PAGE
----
galateaspig

Help Deciding Kitchen Layout

galateaspig
4 days ago
last modified: 4 days ago

Hoping everyone is well and in a safe space during this social distancing. It feels unfair and insensitive to think about house plans when so many are dealing with dire circumstances. But we have a deadline to make some decisions and are stumped. If it gives you some distraction from the news, thank you for offering your insights on these plans!

This is a whole-house renovation of a neglected 1920s Italian Renaissance Revival home, including the addition of a large kitchen/family room on the main floor (with finished basement below and new bedroom and bathrooms above). We are working with an architect but are having a difficult time deciding between three different kitchen layouts.

It's a giant, long kitchen, we know, but the dimensions are determined by several exterior details and the layout upstairs. Option 1 has a very long 14' island (it would be a large ~10' slab in the center with lower cabinets on both ends to break up the size a bit and avoid granite seams) and we would put a hutch in the empty space along the short wall that abuts the dining room). Option 2 has a still-large 10' island and puts a banquette and small table on the short wall abutting the dining room, but has a large space from the island to the clean-up sink. Option 3 loses a door to the mudroom and some symmetry to the layout, and shifts the island closer to the wall with the cleanup sink.

Any preferences or thoughts we should consider? Do you prefer layout 1, 2, or 3 for the kitchen? Thank you so much --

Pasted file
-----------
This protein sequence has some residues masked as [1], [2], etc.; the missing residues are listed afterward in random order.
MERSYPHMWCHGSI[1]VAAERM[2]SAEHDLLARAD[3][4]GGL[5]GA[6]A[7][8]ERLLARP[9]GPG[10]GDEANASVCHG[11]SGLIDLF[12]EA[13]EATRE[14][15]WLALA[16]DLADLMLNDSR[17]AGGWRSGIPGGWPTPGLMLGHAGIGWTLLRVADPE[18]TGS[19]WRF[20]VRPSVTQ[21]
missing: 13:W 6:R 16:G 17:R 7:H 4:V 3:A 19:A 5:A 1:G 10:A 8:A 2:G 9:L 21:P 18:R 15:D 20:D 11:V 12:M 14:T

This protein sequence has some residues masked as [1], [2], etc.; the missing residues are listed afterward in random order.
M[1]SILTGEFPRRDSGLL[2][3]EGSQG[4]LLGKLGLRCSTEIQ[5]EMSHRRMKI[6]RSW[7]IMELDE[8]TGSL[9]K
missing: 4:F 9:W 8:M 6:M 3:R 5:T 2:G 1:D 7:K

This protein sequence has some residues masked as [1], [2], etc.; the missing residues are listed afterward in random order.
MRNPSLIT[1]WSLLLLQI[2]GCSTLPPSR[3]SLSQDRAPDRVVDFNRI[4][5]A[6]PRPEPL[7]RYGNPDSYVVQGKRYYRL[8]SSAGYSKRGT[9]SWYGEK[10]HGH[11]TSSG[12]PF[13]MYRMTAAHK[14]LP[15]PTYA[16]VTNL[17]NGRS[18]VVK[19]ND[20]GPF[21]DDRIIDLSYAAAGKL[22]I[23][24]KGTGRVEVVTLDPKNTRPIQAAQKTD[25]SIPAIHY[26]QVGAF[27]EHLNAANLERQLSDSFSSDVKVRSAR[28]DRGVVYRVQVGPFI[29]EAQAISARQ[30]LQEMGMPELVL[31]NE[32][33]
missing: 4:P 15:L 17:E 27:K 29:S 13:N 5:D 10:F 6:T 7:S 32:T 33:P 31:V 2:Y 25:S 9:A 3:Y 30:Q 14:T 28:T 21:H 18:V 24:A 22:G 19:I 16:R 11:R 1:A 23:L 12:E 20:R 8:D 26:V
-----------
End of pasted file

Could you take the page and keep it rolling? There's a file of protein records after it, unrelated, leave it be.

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Comments (27)

  • One Devoted Dame

    I like the 3rd one. :-)

    It has more seating, arranged in a more pleasing manner (which my family would use; we have a boatload of kiddos, lol), and it moves Mudroom traffic outside the workspace of the Kitchen.

    galateaspig thanked One Devoted Dame
  • jhwebster

    I vote 3rd as well. One entry, one exit from the mudroom rather than 3 doors which will reduce storage space and only encourge kids running in and out of the mudroom in circles while you cook.

    galateaspig thanked jhwebster
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  • Kristin S

    I prefer a mix of 1 and 3. I'm not a fan of the banquette, as you have abundant island seating right there, and I would want the aisle between sink and island to be wider than 3'11, given the abundant space available. I would prefer the single door from the mudroom (which helps keep traffic out of the center of the kitchen), as well as the continuous counter it allows.

    I would stick with the overall layout of 3 but remove the banquette and shift the island to allow a 5' walkway between sink and island and a 4-5' walkway between the range and island. I would keep seating on two sides. Depending on your family, I might consider putting in a snack/breakfast/coffee area where the banquette is shown instead of a hutch.

    galateaspig thanked Kristin S
  • sheepla

    agree, number 3!

    galateaspig thanked sheepla
  • B Carey

    #3, but I would make the island a little larger (add more to the left)

    galateaspig thanked B Carey
  • keith Dcil